Roma is a card and dice game that, in my opinion, seems to have elements of Hera & Zeus, Battle Line, and The Settlers of Catan Card Game while remaining unique as a whole. It’s designed by Stefan Feld and published by Queen Games. The premise of the game is to rule Rome by collecting more victory points than your opponent by game’s end. You do this by placing your cards in an optimal way, with a few helpful rolls of the dice along the way.
Out of the Box
Along with multi-lingual rules, Roma comes with 52 playing cards (32 character, 20 building), 6 dice disks, 1 money disk, 1 card disk, 36 victory points (in 1 and 2 point tiles), money counters, 3 action dice in each player’s color, and 1 white battle die. The components are nicely done but the box, while not large, could have been smaller and still easily held all of the components.
Roma is strictly a 2-player game. Playing time is listed at 30 to 45 minutes and that feels about right. After about a dozen plays, most of our games have been right around 30 minutes, with a couple finishing in about 15 minutes and only 1 taking an hour. While the theme is not absolutely essential to the game, the card actions fit the Roman theme extremely well. The card art is also well done and complements the theme nicely.
The dice disks are put side by side in consecutive order (1 thru 6) with the action card disk on one end and the money disk on the other. Each player is dealt 4 cards, takes 10 victory points, and collects his/her corresponding action dice. The rest of the cards form a draw deck next to the action card disk, while the money counters and the rest of the victory point tiles are stockpiled next to the money disk. The younger player begins.
Each player keeps 2 cards and gives the other 2 to their opponent. The beginning player then places the 4 cards face down, each under a different die disk (2 die disks will be vacant). The other player then places his/her 4 cards face up. The first player then flips his/her cards face up and normal play begins.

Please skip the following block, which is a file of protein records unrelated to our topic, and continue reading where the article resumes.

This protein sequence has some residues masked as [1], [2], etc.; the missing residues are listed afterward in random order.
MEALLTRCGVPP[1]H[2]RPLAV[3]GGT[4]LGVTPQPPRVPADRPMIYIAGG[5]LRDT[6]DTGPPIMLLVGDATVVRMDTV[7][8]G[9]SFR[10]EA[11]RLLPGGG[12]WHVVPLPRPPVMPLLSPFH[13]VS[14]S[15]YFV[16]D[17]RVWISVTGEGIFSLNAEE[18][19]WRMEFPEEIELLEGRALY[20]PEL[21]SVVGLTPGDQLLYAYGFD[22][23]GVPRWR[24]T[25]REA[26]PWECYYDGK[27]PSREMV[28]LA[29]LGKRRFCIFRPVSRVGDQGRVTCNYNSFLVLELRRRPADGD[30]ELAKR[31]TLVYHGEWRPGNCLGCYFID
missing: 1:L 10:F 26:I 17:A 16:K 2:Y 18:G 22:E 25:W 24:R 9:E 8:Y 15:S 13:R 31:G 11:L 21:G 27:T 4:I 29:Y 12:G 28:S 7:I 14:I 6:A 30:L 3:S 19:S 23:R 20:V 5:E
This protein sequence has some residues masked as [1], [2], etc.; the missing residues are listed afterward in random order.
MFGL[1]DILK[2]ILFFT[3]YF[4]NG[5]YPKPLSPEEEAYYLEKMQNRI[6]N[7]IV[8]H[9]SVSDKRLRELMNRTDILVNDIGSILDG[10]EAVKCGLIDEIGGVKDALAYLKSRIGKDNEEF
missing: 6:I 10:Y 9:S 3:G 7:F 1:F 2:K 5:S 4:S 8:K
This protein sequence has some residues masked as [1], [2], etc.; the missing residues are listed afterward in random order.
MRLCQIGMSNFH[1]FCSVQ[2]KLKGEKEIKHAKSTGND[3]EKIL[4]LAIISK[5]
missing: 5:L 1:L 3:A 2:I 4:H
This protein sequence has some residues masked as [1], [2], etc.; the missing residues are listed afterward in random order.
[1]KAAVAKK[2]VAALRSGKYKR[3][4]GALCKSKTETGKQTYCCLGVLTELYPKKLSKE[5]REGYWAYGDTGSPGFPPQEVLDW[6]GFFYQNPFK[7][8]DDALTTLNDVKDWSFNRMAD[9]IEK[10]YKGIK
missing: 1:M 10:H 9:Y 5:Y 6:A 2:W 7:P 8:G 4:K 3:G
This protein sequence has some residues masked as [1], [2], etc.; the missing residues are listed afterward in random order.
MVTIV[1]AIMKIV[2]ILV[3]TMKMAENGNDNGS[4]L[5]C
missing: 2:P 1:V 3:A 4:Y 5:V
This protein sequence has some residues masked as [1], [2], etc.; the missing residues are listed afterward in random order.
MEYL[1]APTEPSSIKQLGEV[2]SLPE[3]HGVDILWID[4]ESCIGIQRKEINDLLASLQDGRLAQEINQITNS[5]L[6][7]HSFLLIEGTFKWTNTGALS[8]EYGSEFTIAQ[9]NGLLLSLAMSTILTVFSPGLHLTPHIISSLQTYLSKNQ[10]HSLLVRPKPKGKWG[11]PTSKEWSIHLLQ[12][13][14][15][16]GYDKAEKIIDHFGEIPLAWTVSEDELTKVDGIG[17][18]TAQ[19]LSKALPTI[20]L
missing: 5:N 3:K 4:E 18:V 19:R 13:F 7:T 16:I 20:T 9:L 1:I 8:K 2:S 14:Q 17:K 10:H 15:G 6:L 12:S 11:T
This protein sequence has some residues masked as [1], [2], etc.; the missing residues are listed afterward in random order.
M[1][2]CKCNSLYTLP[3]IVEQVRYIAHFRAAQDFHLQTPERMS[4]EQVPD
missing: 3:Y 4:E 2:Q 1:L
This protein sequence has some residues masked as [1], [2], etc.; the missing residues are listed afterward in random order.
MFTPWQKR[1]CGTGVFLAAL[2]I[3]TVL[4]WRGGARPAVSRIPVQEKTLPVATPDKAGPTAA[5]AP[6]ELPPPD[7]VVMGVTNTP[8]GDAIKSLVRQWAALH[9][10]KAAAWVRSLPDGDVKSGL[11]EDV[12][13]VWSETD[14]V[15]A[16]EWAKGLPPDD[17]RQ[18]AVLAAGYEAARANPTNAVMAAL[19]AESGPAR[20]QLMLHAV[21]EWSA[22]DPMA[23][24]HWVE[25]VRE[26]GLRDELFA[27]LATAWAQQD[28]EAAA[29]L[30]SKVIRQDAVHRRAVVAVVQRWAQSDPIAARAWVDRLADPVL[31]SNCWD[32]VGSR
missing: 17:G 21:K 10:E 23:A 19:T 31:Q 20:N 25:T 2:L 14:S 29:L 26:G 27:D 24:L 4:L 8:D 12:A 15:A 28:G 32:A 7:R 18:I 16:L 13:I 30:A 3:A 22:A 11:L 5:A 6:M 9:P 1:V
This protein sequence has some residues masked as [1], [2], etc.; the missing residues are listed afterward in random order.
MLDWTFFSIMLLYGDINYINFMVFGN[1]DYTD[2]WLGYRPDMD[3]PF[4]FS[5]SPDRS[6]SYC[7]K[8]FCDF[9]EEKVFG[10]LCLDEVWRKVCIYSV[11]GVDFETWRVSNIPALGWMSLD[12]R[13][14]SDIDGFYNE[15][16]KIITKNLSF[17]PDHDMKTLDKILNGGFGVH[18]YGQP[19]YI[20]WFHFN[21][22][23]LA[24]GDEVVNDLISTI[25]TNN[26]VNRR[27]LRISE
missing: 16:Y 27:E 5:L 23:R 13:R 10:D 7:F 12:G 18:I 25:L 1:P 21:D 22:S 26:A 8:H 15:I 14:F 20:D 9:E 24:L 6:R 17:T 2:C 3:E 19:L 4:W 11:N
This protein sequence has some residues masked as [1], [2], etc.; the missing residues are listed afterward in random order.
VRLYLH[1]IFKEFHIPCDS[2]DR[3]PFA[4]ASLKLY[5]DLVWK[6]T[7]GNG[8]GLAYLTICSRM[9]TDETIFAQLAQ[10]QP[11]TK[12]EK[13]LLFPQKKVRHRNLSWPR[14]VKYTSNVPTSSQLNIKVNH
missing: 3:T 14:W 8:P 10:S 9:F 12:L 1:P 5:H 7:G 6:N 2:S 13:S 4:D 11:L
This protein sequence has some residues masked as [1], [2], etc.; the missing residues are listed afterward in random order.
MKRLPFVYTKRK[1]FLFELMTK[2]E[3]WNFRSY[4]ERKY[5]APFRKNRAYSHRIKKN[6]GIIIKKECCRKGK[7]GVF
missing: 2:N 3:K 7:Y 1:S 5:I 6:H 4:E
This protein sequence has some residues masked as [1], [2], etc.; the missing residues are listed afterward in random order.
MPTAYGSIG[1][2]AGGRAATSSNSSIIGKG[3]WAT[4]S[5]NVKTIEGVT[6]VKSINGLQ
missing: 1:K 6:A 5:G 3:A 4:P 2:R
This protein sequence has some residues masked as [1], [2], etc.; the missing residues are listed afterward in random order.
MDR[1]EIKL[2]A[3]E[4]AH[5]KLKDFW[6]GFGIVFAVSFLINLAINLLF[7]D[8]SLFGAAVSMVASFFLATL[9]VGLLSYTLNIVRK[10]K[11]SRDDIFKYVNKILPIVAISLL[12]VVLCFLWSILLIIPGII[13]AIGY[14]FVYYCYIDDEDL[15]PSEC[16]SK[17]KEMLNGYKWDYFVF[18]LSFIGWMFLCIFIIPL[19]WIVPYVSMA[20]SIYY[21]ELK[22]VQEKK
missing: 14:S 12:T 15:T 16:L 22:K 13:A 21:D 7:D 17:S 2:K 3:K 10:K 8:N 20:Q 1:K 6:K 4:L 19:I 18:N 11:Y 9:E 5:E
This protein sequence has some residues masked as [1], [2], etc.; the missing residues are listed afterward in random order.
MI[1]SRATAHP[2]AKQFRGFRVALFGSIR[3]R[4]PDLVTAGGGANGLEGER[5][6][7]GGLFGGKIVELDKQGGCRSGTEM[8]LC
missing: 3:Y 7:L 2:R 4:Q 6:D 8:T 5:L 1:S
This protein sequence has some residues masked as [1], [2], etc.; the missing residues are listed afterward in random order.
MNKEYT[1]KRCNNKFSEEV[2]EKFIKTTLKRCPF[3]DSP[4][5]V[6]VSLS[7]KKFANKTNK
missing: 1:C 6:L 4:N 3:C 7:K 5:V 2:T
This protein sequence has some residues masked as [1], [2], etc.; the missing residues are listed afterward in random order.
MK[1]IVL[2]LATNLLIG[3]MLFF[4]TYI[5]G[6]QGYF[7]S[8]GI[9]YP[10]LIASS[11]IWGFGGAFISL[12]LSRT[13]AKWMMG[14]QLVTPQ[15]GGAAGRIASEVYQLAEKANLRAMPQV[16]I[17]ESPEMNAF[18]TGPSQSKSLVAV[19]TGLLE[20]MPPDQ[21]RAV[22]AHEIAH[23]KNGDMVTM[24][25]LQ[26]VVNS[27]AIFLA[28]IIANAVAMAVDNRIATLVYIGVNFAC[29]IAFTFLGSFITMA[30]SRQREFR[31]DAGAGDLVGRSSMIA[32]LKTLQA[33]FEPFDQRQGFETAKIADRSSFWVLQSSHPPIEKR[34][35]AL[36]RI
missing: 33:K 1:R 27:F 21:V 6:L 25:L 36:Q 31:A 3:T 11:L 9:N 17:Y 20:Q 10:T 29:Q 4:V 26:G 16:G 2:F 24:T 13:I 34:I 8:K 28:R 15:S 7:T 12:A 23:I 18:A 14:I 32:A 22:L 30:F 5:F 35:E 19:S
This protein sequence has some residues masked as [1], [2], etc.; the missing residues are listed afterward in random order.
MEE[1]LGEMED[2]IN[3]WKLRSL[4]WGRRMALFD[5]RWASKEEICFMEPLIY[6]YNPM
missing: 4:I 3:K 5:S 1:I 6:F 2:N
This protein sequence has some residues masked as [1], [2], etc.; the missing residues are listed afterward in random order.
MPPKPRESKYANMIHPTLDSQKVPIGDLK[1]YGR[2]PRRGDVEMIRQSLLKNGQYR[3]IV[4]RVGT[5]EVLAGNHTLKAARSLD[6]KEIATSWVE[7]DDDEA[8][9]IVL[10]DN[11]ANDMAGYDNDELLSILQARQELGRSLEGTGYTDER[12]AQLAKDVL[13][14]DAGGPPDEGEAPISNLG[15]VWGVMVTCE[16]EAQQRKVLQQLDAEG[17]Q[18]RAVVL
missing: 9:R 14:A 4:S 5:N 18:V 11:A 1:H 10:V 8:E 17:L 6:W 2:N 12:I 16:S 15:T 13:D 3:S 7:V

At the beginning of their respective turns, for any vacant dice disk (no card below it), each player must return one victory point back to the victory point pile. Then the player will roll his/her 3 action dice. For each action die, a player may then take one of the following actions: take money, take cards, or activate a card. To take money, you’d lay a die on the money disk and take a like number of money counters (i.e., if you rolled a 5 and placed it on the money disk, you’d take 5 sestertii). To take cards, you’d lay a die on the action card disk and draw that number of cards from the draw deck but keep only 1 (i.e., if you rolled a three and placed it on the action card disk, you’d draw 3 cards, check ‘em out, keep the best 1 and discard the other 2). To activate a card, you’d place a die on its corresponding die disk, and implement the action of the character or building card you have occupying that slot (i.e., if you rolled a 2 and placed it on your “2” die disk which is occupied by a “Tribunus Plebis” character card, you’d use his special power and collect 1 victory point from your opponent). Another action you can take during your turn, which does not require an action die, is laying down cards from your hand. Cards may be placed (after paying its cost, which is listed on the card’s upper left) either in vacant die disk slots or as a replacement in an existing card’s slot. Replaced cards are then discarded. Play continues in this fashion until a winner is declared.